Wednesday, March 31, 2010

How to Make Your Own Drop Spindle

Yesterday we went to visit the mamas that gave us all of our wool and their new babies. This mama had triplets! It is common for sheep to have twins and not unusual for them to have triplets. Can you imagine?

The babies are not so gentle either.

We are thankful for the wool that the sheep so generously give with their annual shearing.

Our family has continued to wash, pick, and now card the wool using two dog brushes. We picked the kind of dog brush with metal bristles.

Three of our children and I have been enjoying our new handmade drop spindles. We ordered circular wooden disks (or large wheels) from this online shop ( They are 3 inches in diameter. Next we bought dowel and cup hooks from our local hardware store. When you order the large wheel, take note of the diameter of the hole because that is the diameter of the dowel you will need. In our case it was 1/4 inch dowel. For each spindle, you will need about 12 inches of dowel.

For the end hooks, buy cup hooks 1/2 inch.

Put some wood glue about three to four inches from the top of the dowel and then slide the wheel onto the dowel so it covers the glue. Some glue will ooze out - just wipe it with a rag. Screw the cup hook hook into the bottom of the dowel closest to the wheel.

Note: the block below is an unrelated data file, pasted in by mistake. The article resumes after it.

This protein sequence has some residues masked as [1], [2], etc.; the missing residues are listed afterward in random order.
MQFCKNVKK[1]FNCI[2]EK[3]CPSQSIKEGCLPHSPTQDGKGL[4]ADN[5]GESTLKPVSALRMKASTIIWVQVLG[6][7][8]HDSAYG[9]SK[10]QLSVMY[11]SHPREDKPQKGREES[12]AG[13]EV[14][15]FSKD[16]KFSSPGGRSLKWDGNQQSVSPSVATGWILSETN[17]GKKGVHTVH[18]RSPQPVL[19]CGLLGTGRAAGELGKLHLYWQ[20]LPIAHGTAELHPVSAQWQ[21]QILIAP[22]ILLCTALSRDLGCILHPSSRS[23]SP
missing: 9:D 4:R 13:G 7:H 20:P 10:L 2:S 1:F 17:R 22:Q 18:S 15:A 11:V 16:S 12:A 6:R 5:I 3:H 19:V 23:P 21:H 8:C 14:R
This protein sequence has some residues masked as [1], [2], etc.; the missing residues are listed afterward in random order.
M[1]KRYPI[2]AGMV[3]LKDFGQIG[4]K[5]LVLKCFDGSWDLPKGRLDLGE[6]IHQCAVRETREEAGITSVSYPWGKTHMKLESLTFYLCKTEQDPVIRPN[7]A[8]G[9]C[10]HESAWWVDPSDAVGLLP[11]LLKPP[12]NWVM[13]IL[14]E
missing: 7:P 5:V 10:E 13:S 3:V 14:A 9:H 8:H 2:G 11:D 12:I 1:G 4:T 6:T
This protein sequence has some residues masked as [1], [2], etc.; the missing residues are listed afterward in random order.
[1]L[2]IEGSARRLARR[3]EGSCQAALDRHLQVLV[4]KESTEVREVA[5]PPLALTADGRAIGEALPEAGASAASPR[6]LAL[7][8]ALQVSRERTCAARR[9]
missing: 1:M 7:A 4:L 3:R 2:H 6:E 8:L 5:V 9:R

Now if you have a coping saw or a small saw, you will need to make a notch in the wheel. Just saw into the wheel about 1/8 of an inch or so, this will guide the spun yarn.

Once the notch is made, make sure that the open end of the hook is spun in the opposite direction of the notch, this will prevent your yarn from slipping out.

That is it! Please ask questions if this isn't clear. I will show some pictures about how to use the drop spindle next.

Warm wishes, Tonya

Tuesday, March 30, 2010

Spring Newsletter Being Packaged....

Isaac suggested we take a picture of the process.

We hope the new issue will be a blessing to all. Warm wishes, Tonya

Monday, March 29, 2010

Farm Stand

We put out our farm stand on Saturday. Although we live on a relatively quiet dirt rode, we do get customers.

The children love to run down the driveway and check the jar for money.
We do have some work to do on it, like give it a fresh coat of paint...not sure what color though, any ideas? Or just leave it.....
Right now we just have eggs and cookies out. I use a cut branch to write the prices on in permanet marker - they don't blow away! (why didn't I think of that last year?)

Warm wishes, Tonya

Thursday, March 25, 2010

Hand Spun with a Drop Spindle

Well, when you leave a pile of washed wool on a sheet by the woodstove to dry, you just never know what might happen.....

I looked into the living room and our 14 year old son had his drop spindle (that he bought with his own money two years ago at the Vermont Sheep and Wool Festival) and away he went....

A couple of hours later, our 9 year old, Abby was at it.

Our 11 year old decided that he would make his own drop spindle. While he was able to spin a bit, it was much to wobbly and I told him I would order him a "wheel" and buy some dowel so it would spin better. But I was impressed with his efforts.

That same evening I quickly knit up a little purse and added one of our handmade birch buttons to show them how much their handspun yarn was appreciated.

Warm wishes, Tonya